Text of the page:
RumpShaker Adventure 9/24-9/2509/26/2012 10:33
Said goodbye to luxurious Alton Marina, a true five Anchor Marina! Destination, Hoppies where we will learn how to navigate the most difficult 250 miles of the trip.
The wind has really picked up and we’re happy to not have to wait long at LD26. We lock through and travel 15.3 miles to LD27.
But first…the “Chain of Rocks Canal.” All mariners must use this canal to bypass a rock dam across the old main channel which has a 4’ drop about 300’ below a castle or rook-like water intake for the city of St. Louis. It’s a narrow channel and we were relieved we didn’t meet a north bound tow.
We locked through LD27 with a Ferry Paddlewheel boat. We got to “float” through and did not have any “wait” time. Coming out of the lock was a bit different than what we’ve experienced in that only half the door would open at first and once out, the water was very turbulent and difficult to navigate.
Around the corner is St Louis! How many trips south did I wonder as driving over the Mississippi if we’d ever actually be traveling ON the Mississippi heading south and – here we are! It was pretty cool to see the “Arch” from the river!
Unfortunately, we couldn’t “gawk” for too long because the river traffic is the busiest we’ve ever seen. This whole stretch is full of tows – some with just a few barges, most with 15 or more. So we navigate this stretch carefully – staying in contact with the tow captains and keeping clear of the “parked” barges that are everywhere!
We are happy to finally be south of St. Louis and all of the mayhem! We are navigating through “confused seas” with the current flowing to the south and the wind blowing north. We are hoping to make Hoppies before the forecasted rain. This leg of the trip has been different in that it’s been so industrial. In spite of the wind, the current is helping us along – much faster – and in no time we have traveled the 27 miles from LD27 and have arrived at Hoppie’s!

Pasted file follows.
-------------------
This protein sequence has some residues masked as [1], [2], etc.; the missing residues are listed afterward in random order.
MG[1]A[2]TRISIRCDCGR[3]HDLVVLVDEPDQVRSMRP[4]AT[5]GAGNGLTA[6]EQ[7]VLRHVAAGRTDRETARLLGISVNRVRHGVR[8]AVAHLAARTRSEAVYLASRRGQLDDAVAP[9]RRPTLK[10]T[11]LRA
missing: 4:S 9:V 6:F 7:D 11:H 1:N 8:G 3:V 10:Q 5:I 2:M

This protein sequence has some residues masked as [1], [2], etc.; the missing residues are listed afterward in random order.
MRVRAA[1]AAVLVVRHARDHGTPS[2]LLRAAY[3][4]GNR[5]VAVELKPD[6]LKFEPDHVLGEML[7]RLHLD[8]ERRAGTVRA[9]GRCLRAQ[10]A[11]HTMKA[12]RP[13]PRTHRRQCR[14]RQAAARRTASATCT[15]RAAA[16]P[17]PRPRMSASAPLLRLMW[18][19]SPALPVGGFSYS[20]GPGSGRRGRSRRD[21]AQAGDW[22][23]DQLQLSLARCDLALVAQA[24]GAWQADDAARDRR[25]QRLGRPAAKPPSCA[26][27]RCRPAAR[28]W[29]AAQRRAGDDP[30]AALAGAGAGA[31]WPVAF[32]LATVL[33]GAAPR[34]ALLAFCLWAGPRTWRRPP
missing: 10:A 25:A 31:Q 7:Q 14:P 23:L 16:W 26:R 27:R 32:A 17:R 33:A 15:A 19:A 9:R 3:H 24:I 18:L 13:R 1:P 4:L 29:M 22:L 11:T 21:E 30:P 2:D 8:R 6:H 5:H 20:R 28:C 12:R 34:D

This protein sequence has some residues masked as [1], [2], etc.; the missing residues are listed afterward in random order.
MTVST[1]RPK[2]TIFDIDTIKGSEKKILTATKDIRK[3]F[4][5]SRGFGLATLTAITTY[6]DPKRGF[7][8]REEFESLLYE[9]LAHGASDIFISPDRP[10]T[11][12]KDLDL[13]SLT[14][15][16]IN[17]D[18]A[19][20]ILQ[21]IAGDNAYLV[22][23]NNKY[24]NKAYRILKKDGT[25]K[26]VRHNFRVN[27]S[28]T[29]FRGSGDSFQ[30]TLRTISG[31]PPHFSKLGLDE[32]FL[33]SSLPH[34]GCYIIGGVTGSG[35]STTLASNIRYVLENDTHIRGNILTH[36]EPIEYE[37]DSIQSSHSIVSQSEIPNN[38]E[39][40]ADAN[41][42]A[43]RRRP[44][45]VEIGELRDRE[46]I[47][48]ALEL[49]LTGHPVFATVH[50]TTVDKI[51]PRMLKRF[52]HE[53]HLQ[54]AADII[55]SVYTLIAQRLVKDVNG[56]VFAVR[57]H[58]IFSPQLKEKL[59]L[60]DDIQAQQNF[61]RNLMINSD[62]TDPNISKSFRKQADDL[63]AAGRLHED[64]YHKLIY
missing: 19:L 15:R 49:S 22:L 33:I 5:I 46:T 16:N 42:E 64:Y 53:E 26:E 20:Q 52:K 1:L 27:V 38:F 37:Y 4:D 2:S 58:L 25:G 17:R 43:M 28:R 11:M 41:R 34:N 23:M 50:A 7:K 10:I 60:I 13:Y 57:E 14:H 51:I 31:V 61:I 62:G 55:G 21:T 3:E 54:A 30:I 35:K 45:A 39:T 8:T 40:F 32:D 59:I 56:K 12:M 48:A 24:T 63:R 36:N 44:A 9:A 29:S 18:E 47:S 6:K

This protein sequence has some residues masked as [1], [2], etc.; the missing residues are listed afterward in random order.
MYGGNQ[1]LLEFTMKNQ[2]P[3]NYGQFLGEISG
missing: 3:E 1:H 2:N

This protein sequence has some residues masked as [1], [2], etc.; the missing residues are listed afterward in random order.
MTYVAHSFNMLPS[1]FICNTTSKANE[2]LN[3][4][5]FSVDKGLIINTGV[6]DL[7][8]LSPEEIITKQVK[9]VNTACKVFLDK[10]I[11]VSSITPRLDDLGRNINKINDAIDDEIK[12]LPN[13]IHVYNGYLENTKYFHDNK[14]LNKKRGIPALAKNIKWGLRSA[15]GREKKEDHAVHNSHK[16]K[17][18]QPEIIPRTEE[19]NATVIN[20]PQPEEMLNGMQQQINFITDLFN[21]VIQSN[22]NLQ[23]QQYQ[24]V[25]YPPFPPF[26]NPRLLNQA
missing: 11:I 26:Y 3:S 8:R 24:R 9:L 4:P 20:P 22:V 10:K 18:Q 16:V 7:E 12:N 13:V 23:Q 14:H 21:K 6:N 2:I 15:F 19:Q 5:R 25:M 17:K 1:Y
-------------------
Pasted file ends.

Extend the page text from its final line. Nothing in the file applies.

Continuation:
Wow…they are full – everything from a kayak, to houseboats to a 60 foot brand new Carver Motor yacht - but they’ve saved a spot for us and we dock up. After we tie down, we take the dogs for a walk on the beach where they run and jump crazily – happy to be free for the moment!
Then we go meet the famous “Fern Hopkins.” She knows everything there is to know about navigating this next 250 mile stretch and has 100% success rate of getting everyone through for the past 39 years. I didn’t want to tell her that the Swanson’s are here and that record may change – LOL!
We also found “Kayak Dude” aka Paul! It was fun to see him again and he thanked me for the muffins and brownies we left him in Burlington.
I made noodles with garlic, onion, and crushed reds with Kielbasa – YUMMY! Time for some R&R. I’m a little nervous about this part of the journey….stay tuned!!
Weather forecast is for rain. Oh well, we’ve done rain before so no big deal, right? We take the dogs for their morning walk and hear from other boaters that we are in for 60MPH wind and hail. Oh. Now that is something we haven’t done before and on this leg of the trip, we will be “on the hook” instead of snug in a marina. We may stay another day.
Kayak Dude, aka Paul comes over and visits for a bit and Ben phones.
Ben is in a LOT of pain with the peritoneal dialysis. He describes it like having a vacuum hose inside your stomach and every once in a while, the hose sucks up the stomach wall causing excruciating pain. He’s been sick in the morning and because of the pain is not sleeping well at night. Some good news is that he’s finally getting that molar pulled. I know that will be such a relief for him. One more week of peritoneal training and he will only have to make the trip down the mountain once a month for checkups.